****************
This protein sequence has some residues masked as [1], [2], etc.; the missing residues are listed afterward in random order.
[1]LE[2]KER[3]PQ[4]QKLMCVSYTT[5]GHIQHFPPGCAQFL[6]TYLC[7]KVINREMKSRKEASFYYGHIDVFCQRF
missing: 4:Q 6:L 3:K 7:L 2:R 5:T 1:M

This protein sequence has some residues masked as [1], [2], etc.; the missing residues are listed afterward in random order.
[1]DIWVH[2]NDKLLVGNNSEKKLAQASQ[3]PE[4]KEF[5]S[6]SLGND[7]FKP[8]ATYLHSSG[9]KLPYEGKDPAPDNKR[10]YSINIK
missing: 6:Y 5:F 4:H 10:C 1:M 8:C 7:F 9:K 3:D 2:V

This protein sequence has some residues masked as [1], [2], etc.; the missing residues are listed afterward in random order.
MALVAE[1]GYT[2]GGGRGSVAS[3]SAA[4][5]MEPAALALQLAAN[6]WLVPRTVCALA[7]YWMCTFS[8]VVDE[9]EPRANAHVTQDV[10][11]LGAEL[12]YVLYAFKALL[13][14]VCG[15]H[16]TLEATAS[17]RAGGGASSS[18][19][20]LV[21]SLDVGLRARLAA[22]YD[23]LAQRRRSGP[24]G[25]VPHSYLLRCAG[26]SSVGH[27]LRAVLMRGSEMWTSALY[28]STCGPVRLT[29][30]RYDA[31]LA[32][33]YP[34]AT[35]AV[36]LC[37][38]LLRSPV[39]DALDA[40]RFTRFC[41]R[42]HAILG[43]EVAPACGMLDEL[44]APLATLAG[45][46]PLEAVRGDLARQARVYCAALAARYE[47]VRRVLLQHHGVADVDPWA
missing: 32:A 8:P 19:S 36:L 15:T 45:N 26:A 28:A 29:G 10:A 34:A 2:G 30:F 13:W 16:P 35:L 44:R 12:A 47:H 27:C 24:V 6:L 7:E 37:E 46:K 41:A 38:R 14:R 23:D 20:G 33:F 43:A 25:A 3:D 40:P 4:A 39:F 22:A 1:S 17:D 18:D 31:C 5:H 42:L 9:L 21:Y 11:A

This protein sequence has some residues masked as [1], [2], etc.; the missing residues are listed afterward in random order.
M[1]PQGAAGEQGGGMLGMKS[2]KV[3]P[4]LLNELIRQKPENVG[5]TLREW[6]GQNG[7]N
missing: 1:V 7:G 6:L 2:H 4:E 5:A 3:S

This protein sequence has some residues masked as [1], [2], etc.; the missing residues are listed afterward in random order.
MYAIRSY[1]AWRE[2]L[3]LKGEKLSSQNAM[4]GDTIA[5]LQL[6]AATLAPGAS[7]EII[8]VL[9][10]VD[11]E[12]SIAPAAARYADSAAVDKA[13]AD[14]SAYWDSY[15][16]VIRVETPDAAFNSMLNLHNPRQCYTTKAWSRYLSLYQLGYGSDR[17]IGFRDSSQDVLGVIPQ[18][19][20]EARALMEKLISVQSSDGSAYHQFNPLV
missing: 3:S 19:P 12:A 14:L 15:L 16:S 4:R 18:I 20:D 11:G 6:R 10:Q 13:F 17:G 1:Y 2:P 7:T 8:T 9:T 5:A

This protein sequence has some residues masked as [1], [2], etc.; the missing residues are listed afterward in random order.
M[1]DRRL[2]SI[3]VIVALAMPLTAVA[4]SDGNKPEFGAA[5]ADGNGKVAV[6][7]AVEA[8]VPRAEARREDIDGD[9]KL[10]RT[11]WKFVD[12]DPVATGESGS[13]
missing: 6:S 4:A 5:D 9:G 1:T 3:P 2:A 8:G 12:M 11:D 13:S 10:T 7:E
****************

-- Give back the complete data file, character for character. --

This protein sequence has some residues masked as [1], [2], etc.; the missing residues are listed afterward in random order.
[1]LE[2]KER[3]PQ[4]QKLMCVSYTT[5]GHIQHFPPGCAQFL[6]TYLC[7]KVINREMKSRKEASFYYGHIDVFCQRF
missing: 4:Q 6:L 3:K 7:L 2:R 5:T 1:M

This protein sequence has some residues masked as [1], [2], etc.; the missing residues are listed afterward in random order.
[1]DIWVH[2]NDKLLVGNNSEKKLAQASQ[3]PE[4]KEF[5]S[6]SLGND[7]FKP[8]ATYLHSSG[9]KLPYEGKDPAPDNKR[10]YSINIK
missing: 6:Y 5:F 4:H 10:C 1:M 8:C 7:F 9:K 3:D 2:V

This protein sequence has some residues masked as [1], [2], etc.; the missing residues are listed afterward in random order.
MALVAE[1]GYT[2]GGGRGSVAS[3]SAA[4][5]MEPAALALQLAAN[6]WLVPRTVCALA[7]YWMCTFS[8]VVDE[9]EPRANAHVTQDV[10][11]LGAEL[12]YVLYAFKALL[13][14]VCG[15]H[16]TLEATAS[17]RAGGGASSS[18][19][20]LV[21]SLDVGLRARLAA[22]YD[23]LAQRRRSGP[24]G[25]VPHSYLLRCAG[26]SSVGH[27]LRAVLMRGSEMWTSALY[28]STCGPVRLT[29][30]RYDA[31]LA[32][33]YP[34]AT[35]AV[36]LC[37][38]LLRSPV[39]DALDA[40]RFTRFC[41]R[42]HAILG[43]EVAPACGMLDEL[44]APLATLAG[45][46]PLEAVRGDLARQARVYCAALAARYE[47]VRRVLLQHHGVADVDPWA
missing: 32:A 8:P 19:S 36:L 15:T 45:N 26:A 28:A 29:G 10:A 34:A 2:G 30:F 13:W 16:P 35:L 44:R 12:A 47:H 27:C 24:V 6:L 7:E 37:E 46:K 41:A 38:R 14:R 23:D 20:G 33:F 43:A 25:A 3:D 40:P 4:A 39:F 22:A 1:S 17:D 18:D 31:C 5:H 42:L 9:L 21:Y 11:A

This protein sequence has some residues masked as [1], [2], etc.; the missing residues are listed afterward in random order.
M[1]PQGAAGEQGGGMLGMKS[2]KV[3]P[4]LLNELIRQKPENVG[5]TLREW[6]GQNG[7]N
missing: 1:V 7:G 6:L 2:H 4:E 5:A 3:S

This protein sequence has some residues masked as [1], [2], etc.; the missing residues are listed afterward in random order.
MYAIRSY[1]AWRE[2]L[3]LKGEKLSSQNAM[4]GDTIA[5]LQL[6]AATLAPGAS[7]EII[8]VL[9][10]VD[11]E[12]SIAPAAARYADSAAVDKA[13]AD[14]SAYWDSY[15][16]VIRVETPDAAFNSMLNLHNPRQCYTTKAWSRYLSLYQLGYGSDR[17]IGFRDSSQDVLGVIPQ[18][19][20]EARALMEKLISVQSSDGSAYHQFNPLV
missing: 3:S 19:P 12:A 14:L 15:L 16:S 4:R 18:I 20:D 11:G 6:R 10:Q 13:F 17:G 1:Y 2:P 7:T 8:T 9:T 5:A

This protein sequence has some residues masked as [1], [2], etc.; the missing residues are listed afterward in random order.
M[1]DRRL[2]SI[3]VIVALAMPLTAVA[4]SDGNKPEFGAA[5]ADGNGKVAV[6][7]AVEA[8]VPRAEARREDIDGD[9]KL[10]RT[11]WKFVD[12]DPVATGESGS[13]
missing: 6:S 4:A 5:D 9:G 1:T 3:P 2:A 8:G 12:M 11:D 13:S 10:T 7:E